Parts of the country are being called "food deserts" due to a lack of affordable fresh food.
The first map of its kind reveals food access and affordability across the country.
If you want to know what food insecurity looks like, it’s a queue of people waiting in the drizzle outside an Oldham community centre for fresh food they can’t otherwise afford.
A queue that begins an hour before the doors even open.
Once a week a charity comes here to sell people three bags of supermarket donations for just £7.
The bags contain fresh vegetables, meat, fish among other things.
It’s not means tested.
It’s for anyone who needs it.
And there are plenty.
The charity is working at full capacity supplying 160 people a week with food but they have a waiting list 100 strong.
A mother named Sandra tells me: It helps me and my daughter because my daughter’s got learning difficulties.
She’s not able to walk far so getting to an affordable supermarket is difficult and a taxi is an extra cost.
A man named John tells me it feels demeaning but as a single dad, he says it’s what he has to do.
Oldham is on the edge of one of these so-called food deserts.
The worst food deserts in England are in Hull, Bristol and Tameside.
The three worst in Scotland are all in Glasgow
And in Wales they’re in Cardiff and Newport.
Of the 1.2 million people living in these food-poor areas, 10% have even cut back on their own food consumption so others in their family can eat.
And this figure climbs to 14% among people with a household income of less than £10,000.
One of the report contributors calls the situation appalling.
Food security expert Megan Blake from the University of Sheffield said: We need to rethink the welfare reforms that are going on because they’re creating a bigger problem for people.
We also need to support local communities in what they’re doing around food insecurity.
Food is more than nutrition and calories.
Food is what brings us together.
People living in these food deserts are likely to pay a higher cost for their weekly food shopping as they’re more reliant on more expensive convenince stores with fewer fresh food options.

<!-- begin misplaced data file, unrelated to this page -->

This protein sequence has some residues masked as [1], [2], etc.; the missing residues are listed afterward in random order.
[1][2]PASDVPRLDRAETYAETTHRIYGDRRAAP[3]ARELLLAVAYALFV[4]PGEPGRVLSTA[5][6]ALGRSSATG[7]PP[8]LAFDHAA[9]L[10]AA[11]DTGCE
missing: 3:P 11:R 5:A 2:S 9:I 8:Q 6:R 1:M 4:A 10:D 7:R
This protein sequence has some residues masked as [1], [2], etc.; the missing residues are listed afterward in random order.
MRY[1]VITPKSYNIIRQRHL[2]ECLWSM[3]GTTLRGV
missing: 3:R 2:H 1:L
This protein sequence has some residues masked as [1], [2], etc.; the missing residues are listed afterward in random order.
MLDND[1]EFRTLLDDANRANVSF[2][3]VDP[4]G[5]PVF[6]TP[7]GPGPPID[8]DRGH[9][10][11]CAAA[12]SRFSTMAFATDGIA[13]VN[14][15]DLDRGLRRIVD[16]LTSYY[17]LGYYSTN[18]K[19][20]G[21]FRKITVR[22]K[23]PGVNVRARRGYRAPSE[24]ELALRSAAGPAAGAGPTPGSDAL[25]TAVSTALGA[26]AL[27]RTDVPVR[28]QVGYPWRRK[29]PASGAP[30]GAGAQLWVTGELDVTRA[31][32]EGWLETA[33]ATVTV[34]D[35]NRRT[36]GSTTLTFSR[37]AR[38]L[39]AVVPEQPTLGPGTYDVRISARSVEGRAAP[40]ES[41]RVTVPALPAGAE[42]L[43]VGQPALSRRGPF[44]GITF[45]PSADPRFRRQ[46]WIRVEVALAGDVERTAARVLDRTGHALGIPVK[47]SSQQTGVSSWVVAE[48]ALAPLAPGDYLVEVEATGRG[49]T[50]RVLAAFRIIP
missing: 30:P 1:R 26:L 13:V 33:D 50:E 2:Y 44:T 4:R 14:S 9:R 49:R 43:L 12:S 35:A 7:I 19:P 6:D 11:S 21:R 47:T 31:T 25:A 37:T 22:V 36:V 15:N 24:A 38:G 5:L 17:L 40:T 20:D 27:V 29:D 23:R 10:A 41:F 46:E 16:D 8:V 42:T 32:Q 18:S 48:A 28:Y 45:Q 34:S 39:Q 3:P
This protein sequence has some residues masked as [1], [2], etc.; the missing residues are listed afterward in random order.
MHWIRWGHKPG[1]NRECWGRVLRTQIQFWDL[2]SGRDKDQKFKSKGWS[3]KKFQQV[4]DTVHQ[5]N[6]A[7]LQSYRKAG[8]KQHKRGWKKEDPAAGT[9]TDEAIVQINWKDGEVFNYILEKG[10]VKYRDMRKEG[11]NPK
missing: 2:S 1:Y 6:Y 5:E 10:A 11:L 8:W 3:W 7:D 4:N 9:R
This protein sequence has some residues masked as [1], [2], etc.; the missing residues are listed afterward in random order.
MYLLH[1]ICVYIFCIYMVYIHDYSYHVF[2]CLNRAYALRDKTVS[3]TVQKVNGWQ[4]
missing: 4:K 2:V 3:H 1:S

The research shows 41% of these households don’t have a car making it harder to get to good value supermarkets and a third of people on low incomes would never use online shopping.
Jamie Hughes who works for The Bread and Butter Thing in Oldham shook his head when I asked him what these people would do if they didn’t have this source of food.
He said: I wouldn’t want to think about it.
Just purely because if they didn’t have it, how would they get to shops or how would they afford the amount of food we’re giving them for £7? I’d hate to think.
This isn’t just about feeding people.
It’s about helping people’s health too.
One woman tells me she’s lost 5 stone since she began collecting her 3 bags of fresh food a week.
It’s not just been a lifeline, it’s changed her life.
Sharon said: When I first came here I used to come in a mobility scooter because my joints were that bad.
But now I can walk more. It’s more healthy food.
The UK is still a wealthy nation, but it doesn’t feel it when you see people relying on charity to eat.
A government spokesperson said in a statement: We are determined to support households to eat healthily.
Since 2010, one million people have been lifted out of absolute poverty, including 300,000 children.
We support 1.1 million children with free school meals and 300,000 pregnant women, families and children under four with Healthy Start Vouchers for free fruit, vegetables and milk.
We are also investing £15 million to increase the amount of surplus food from retailers and manufacturers redistributed to charities and community groups every year.
Find out where Britain’s food deserts are by clicking on the green or red dots:
England’s most deprived food deserts:
1. Marfleet, Greatfield, Hull
2. Hartcliffe, Bristol
3. Hattersley, Mottram, Tameside
4. Seaforth, Sefton, Liverpool
5. Withywood, Bishopsworth, Bristol
6. Clubmore, Norris Green, Liverpool
7. Greet, Sparkbrook, Birmingham
8. Astmoor, Castlefields, Halton, Norton and Windmill Hill, Birmingham
9. Everton, Vauxhall, Liverpool
10. Kirby, Melling Mount, Simonswood, Knowsley
Wales’ most deprived food deserts:
1. St Mellons, Old St Mellons, Cardiff
2. Rumney, Trowbridge, Cardiff
3. Bishpool, Liswerry, Ringland, Newport
4. Rhosnesni, Caia Park, Wrexham
5. Rhyl, Denbighshire
6. Milford, Vaynor, Trehafren, Maesyrhandir, Powys
7. Rhigos, Hirwaun, Penywayn, Cefn Rhigos, Penderyn, Llwydocoed, Rhodda Cynon Taf
8. Llanrumnet, Cardiff
9. Brynmawr, Pontygof, Clydach Terrace, Blaenau Gwent
Scotland’s most deprived food deserts:
1. Dalmarnock, Glasgow
2. Central Easterhouse, Glasgow
3. Wyndford, Glasgow
4. Drumchapel North, Glasgow
5. Crookston South, Glasgow
6. Methil West, Levinmouth
7. Drumchapel South, Glasgow
8. Craigend and Ruchazie, Glasgow
9. Glenwood South, Glasgow
10. Granton South and Wardieburn, Edinburgh